So, that’s fine and fun in games, but in tales written by people brought up with those games, any hostile (or even allied) wizard in the story becomes not a supernatural threat, not a mystery or an unknown factor, a strange character attuned to mysterious powers or even in contact with the gods, but just some dude who, instead of using a sword, throws fireballs; but it’s all the same, really. You could substitute it by an incendiary grenade or a flamethrower and the difference would be minimal.

Therefore, my recommendations if you want to make a fantasy story feel more “mythical” or less, you know, “gamey”, are:

1. Don’t make your main protagonist the magic user. And if he is, the story should be quite short.

2. Never keep the focus on the magic user or magic creatures for more than a few pages. They should do their thing and then leave, disappear, or die.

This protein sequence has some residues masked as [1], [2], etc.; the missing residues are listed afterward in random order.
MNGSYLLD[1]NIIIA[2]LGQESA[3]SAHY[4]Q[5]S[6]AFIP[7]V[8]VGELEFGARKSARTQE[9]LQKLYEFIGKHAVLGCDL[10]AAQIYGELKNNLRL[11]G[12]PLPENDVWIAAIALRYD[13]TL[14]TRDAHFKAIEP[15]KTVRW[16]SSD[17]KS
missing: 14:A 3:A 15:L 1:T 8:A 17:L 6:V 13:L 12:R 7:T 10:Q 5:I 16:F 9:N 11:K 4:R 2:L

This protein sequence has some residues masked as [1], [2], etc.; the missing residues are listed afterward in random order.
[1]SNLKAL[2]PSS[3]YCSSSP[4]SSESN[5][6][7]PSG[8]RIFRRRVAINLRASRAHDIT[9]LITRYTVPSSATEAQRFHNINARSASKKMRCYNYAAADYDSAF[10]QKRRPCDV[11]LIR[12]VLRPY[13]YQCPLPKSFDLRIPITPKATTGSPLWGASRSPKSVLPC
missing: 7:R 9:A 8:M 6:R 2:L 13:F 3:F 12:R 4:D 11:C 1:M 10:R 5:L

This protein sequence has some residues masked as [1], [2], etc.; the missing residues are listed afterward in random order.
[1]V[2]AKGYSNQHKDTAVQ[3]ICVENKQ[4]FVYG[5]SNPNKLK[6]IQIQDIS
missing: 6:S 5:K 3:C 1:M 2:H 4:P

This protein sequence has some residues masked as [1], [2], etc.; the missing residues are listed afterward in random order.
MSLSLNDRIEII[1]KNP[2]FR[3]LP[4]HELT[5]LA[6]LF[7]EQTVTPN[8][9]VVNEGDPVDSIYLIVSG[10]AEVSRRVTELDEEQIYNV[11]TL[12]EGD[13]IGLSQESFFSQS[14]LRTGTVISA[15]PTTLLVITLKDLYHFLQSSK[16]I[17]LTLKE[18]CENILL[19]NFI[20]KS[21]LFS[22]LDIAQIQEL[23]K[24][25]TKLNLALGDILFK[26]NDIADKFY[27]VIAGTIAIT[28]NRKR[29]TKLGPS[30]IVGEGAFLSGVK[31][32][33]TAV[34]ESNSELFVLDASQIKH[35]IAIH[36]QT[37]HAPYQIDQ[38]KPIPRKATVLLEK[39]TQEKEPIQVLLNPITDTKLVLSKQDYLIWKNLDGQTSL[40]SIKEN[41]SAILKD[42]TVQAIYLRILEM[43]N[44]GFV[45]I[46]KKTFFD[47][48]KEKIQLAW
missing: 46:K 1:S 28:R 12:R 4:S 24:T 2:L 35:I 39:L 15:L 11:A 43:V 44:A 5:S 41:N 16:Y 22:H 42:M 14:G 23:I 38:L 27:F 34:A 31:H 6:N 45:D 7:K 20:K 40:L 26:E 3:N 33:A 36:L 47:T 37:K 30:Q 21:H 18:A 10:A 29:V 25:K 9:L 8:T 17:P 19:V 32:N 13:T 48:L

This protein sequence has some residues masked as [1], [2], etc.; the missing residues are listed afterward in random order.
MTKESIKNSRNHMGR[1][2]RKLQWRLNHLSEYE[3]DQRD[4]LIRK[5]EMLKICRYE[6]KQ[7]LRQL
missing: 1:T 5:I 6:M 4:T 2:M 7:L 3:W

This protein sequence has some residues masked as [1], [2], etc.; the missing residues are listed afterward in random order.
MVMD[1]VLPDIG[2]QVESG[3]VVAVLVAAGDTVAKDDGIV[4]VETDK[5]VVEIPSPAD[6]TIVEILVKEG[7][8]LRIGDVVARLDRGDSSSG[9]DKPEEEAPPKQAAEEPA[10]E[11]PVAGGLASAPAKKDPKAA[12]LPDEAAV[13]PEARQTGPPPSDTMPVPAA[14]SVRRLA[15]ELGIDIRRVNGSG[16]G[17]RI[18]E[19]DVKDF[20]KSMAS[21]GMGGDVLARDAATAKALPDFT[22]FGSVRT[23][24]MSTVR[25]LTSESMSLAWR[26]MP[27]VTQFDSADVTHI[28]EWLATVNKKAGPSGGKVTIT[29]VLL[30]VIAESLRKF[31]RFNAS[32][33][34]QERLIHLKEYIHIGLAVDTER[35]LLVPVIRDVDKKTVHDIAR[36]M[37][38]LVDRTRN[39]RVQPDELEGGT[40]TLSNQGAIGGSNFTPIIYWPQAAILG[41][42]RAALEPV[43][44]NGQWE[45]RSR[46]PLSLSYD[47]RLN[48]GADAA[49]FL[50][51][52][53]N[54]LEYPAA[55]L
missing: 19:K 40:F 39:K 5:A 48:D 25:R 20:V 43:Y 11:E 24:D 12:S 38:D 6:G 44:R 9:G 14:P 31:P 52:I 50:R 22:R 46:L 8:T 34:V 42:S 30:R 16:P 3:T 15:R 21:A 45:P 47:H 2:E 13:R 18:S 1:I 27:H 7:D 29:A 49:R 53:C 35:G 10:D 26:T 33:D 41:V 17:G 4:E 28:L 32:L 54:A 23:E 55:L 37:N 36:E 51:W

3. There are no levels in real life. Stop thinking about stories as if they were video games.

4. For similar reasons, the magic user doesn’t have to be “balanced” nor his powers nerfed so characters can “roll” an implied “saving throw” or “dodge” the spell. In fact, he or she should be the most powerful character in the scene and should be beaten only through other magical means or cunning.

5. Don’t write following the internal, “deep” point of view of a magic user. And if you have to follow him, the narrator should be distant, like an ethologist observing the behavior of a peculiar animal.

6. Don’t be ashamed to use magic in a plot-driven manner, meaning that it happens because it’s cool or the plot needs it. Remember that the authors of those stories that felt “fantastic” didn’t know what being an 8th-level Wizard means and they never played a “fantasy game.” They just added weird stuff when the story needed it or because it added a new layer of symbolism or meaning.